Serving the stage

Freshman Alec Rommel balances theater and varsity tennis

Serving+the+stage

Photo by Ayla Sozen

Story by Grace Hickey, staff writer

Volley, forehand, backhand. Breathe.

Smile, project, speak clearly. Breathe.

Step up the serving line, breathe.

Take the final bow, breathe.

The majority of students would cower at the prospect of adding one major extra-curricular activity to their already packed academic schedules, let alone two. However, that did not stop freshman Alec Rommel from pursuing his passions by taking on both tennis and theater.

“I knew that Texas High had a phenomenal tennis team from my brother’s experience and my  family’s involvement in the program in the past,” Rommel said. “Theater just seemed like something I’d really enjoy and that I really wanted to do. I knew that [joining the company] was going to be a lot of fun because I’ve always acted, and participating in the theater program seemed like the ideal way to keep going with it.”

While Rommel expected to be able to experience the best of both, the hectic nature of both activities proved otherwise.

“[Being in both tennis and theater] makes my life very busy, definitely,” Rommel said. “Sometimes I have to prioritize one over the other. I don’t really get the benefit of enjoying both as much as I would like to.”

Not only has it been difficult balancing tennis and theater between each other, but being so involved has also put pressure on Rommel’s academic life.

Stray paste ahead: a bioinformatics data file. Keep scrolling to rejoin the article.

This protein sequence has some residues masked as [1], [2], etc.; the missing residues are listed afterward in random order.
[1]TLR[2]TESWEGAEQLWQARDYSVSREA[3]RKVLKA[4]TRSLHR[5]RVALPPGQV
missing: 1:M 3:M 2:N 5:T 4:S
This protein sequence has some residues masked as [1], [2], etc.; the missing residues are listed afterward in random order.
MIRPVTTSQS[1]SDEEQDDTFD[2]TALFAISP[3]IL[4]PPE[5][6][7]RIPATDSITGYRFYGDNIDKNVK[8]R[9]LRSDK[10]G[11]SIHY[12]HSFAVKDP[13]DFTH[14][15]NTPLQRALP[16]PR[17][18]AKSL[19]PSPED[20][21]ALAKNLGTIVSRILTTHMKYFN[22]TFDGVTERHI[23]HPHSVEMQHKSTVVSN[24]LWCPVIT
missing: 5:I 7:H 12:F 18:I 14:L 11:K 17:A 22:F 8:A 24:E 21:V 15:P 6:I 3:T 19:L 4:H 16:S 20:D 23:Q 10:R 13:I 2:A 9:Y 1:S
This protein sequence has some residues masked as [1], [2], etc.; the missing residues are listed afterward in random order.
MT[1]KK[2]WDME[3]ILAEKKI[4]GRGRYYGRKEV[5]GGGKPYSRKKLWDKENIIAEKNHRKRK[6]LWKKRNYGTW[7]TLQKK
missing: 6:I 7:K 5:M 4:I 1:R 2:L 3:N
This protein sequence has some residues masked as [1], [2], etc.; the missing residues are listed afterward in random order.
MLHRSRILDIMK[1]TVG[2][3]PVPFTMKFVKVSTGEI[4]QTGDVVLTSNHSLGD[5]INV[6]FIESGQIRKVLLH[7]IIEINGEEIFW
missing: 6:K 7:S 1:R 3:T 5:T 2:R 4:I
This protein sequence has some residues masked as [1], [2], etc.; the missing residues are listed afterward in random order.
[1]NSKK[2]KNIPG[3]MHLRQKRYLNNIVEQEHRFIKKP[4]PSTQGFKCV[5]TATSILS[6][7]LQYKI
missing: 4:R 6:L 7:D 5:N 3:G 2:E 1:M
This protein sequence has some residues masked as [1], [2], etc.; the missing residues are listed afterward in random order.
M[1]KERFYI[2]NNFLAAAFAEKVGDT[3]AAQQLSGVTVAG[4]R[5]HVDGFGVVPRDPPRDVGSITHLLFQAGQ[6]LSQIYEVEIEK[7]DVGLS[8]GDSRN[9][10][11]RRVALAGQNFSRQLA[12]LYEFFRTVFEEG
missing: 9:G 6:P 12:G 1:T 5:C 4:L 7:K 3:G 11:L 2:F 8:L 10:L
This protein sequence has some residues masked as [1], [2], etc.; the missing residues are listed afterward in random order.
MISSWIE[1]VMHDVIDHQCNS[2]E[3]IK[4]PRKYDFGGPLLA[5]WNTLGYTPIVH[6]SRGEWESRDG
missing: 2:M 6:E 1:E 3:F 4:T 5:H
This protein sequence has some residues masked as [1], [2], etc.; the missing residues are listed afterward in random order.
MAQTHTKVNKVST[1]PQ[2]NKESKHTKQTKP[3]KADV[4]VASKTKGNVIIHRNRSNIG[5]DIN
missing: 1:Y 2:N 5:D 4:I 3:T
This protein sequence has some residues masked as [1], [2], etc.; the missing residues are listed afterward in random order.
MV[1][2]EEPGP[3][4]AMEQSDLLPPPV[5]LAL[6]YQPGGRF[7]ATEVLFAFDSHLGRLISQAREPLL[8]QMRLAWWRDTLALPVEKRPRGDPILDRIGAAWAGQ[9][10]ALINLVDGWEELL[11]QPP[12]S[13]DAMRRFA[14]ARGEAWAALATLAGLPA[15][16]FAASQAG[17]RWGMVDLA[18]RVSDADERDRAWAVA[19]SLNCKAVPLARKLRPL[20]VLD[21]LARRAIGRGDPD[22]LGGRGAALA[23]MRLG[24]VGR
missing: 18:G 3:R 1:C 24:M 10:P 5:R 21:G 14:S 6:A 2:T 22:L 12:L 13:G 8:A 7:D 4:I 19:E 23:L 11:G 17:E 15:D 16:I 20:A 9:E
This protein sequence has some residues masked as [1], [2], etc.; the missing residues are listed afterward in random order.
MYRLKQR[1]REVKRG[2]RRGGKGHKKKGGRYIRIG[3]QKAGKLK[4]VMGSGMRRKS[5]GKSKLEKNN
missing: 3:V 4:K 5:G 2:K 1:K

“For tennis, I’ve been gone a lot and had to miss some classes, so that has definitely put a strain on some of my school work, but I’ve managed to keep my grades up,” Rommel said. “For theater, it just means late nights–it’s just something you have to learn to deal with.”

Despite the fact that the lifestyle Rommel has chosen is a taxing one, it has proved to be a valuable learning experience as well.

“[Participating in these extracurriculars] definitely made me find a lot more people to hang around and become friends with,” Rommel said. “It’s helped me understand who I am as a person and what I want to be when I’m older as well. As a freshman, being so involved has helped start to realize how busy high school is, and, in a sense, find ways to survive it.”

By expanding his extracurricular horizons, Rommel has gained a new perspective on things other students might take for granted.

“Tennis has enabled me to gain respect for some people and lose it for others,” Rommel said. “It personally gives me insight to how people really are based off their reactions on and off the court. You learn a lot about yourself as well in tennis. In theater, you really get know people and are able to make bonds with people that you want to hang on to. You make memories that you aren’t going to forget.”

Rommel shows no remorse at allotting for such a hectic schedule. Instead, he recommends the experience to anyone eager to pursue their passions.

“I don’t regret choosing both tennis and theater for a minute,” Rommel said. “I think everyone should try new things, and if you do, don’t procrastinate. Get your work done and enjoy it. If you’re going to do it, do it to the best of your ability and don’t take any of it for granted.”